Rating: R
Vin Diesel, Jordi Molla, Matt Nable, Katee Sackhoff, Dave Bautista, Bokeem Woodbine, Raoul Trujillo, Nolan Gerard Funk
David Twohy, based on characters created by Ken Wheat & Jim Wheat
David Twohy
Release Date:
September 6, 2013

In 2000, David Twohy directed PITCH BLACK, a nifty bit of sci-fi/action/horror, from a story by Ken Wheat & Jim Wheat (all three share screenplay credit), which introduced Vin Diesel’s character Richard B. Riddick. Riddick can see in the dark, a handy talent when stranded on a planet where monsters come out at night. The Writer/director then brought Riddick/Diesel back for 2004’s THE CHRONICLES OF RIDDICK, which jettisoned the horror angle for an unfortunately dead serious sci-fi would-be political epic that simply didn’t work.

Now we’ve got RIDDICK, which returns to a great extent to its PITCH BLACK roots. Again, Riddick finds himself on an uninhabited planet with some very unfriendly wildlife. A flashback, including CHRONICLES costar Karl Urban, shows how Riddick wound up stuck here.

This time around, Riddick finds a minimal sign of civilization – an old, abandoned bounty hunter station. Riddick, as usual, has a bounty on his head, but since it’s the only way of summoning a spacecraft to catch a ride out of here, he presses the beacon. This brings in two separate groups. One, headed by the sadistic, flamboyant mercenary Santana (Jordi Molla), is simply out for Riddick’s head. The other, captained by Boss Johns (Matt Nable), has other motives. Neither side fully reckons with Riddick’s legendary abilities – and yes, the character has achieved intergalactic legend status within the film’s universe – let alone this planet’s indigenous challenges.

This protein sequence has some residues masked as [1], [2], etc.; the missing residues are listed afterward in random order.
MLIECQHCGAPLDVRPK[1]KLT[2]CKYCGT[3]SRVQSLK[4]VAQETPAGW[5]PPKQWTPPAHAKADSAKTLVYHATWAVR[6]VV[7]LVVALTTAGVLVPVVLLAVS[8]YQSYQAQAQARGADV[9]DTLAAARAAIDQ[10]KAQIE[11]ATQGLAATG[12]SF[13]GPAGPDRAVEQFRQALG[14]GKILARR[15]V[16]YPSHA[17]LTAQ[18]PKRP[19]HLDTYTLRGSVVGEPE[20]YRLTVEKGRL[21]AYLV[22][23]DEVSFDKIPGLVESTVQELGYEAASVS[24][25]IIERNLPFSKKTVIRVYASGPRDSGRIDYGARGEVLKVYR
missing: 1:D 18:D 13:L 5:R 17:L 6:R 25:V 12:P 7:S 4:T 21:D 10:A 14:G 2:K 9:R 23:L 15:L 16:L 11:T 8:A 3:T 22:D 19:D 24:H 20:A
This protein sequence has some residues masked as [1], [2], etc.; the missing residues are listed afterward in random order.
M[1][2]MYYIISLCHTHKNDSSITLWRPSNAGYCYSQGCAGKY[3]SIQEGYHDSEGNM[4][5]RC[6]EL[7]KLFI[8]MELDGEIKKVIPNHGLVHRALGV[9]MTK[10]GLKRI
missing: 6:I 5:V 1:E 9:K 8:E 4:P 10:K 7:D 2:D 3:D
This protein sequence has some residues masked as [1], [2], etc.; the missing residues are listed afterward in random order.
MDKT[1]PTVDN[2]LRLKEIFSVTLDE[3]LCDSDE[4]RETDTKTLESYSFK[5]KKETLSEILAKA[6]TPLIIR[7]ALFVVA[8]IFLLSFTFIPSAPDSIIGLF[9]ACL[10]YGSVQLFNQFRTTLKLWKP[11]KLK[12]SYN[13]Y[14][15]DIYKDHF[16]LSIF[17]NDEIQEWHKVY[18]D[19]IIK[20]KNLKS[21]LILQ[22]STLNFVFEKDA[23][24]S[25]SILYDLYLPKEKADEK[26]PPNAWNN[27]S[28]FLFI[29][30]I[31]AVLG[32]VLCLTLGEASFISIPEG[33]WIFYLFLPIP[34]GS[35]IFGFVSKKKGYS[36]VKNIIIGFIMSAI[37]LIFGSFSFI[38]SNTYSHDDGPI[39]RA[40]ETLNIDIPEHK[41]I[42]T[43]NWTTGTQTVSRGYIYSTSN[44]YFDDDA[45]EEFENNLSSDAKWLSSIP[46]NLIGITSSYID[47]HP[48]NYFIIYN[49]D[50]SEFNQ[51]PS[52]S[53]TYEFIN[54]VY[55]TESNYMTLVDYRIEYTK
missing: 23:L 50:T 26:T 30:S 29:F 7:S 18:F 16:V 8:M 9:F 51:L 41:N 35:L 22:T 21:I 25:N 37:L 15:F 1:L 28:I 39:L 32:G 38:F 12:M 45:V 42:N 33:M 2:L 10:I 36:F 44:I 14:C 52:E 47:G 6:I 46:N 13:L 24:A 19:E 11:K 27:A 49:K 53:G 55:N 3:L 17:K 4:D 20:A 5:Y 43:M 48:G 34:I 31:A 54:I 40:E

Overall, filmmaker Twohy seems to have learned to lighten up. There is still plenty of violence and gore, but the mood is more Tarantino than it is, say, EQUILIBRIUM, so a lot of RIDDICK is fun. This includes just about all of the creature stuff, including a canine that looks something like a cross between a hyena, a German Shepherd and a zebra, and a lot of giant venomous critters. Some of the human action is good, too, with Twohy and Molla milking suspense from a sequence with an explosive safe lock.

On the downside, there’s some tough-guy voiceover stuff that’s not worth the few deliberate chuckles it provides. When Twohy does get serious here, the dialogue tends to land with a thud, and the aimed-for big emotional peaks don’t work. There is also a subplot with Katee Sackhoff’s character that is handled so badly that we wind up wincing by the payoff. There’s also hitting the mythologizing of Riddick’s character too hard, so that there are moments when the whole enterprise teeters on self-parody.

Diesel is as growly and capable as ever here, and Molla is a worthy, watchable opponent. Sackhoff brightens up her underwritten role with commendable verve.

RIDDICK is one of those movies that, once you watch it, is destined to likely get mixed up in most people’s minds with a lot of other movies that are sort of like it. However, for the time that it’s onscreen, it’s diverting enough to merit a watch.


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: Movie Review: RIDDICK


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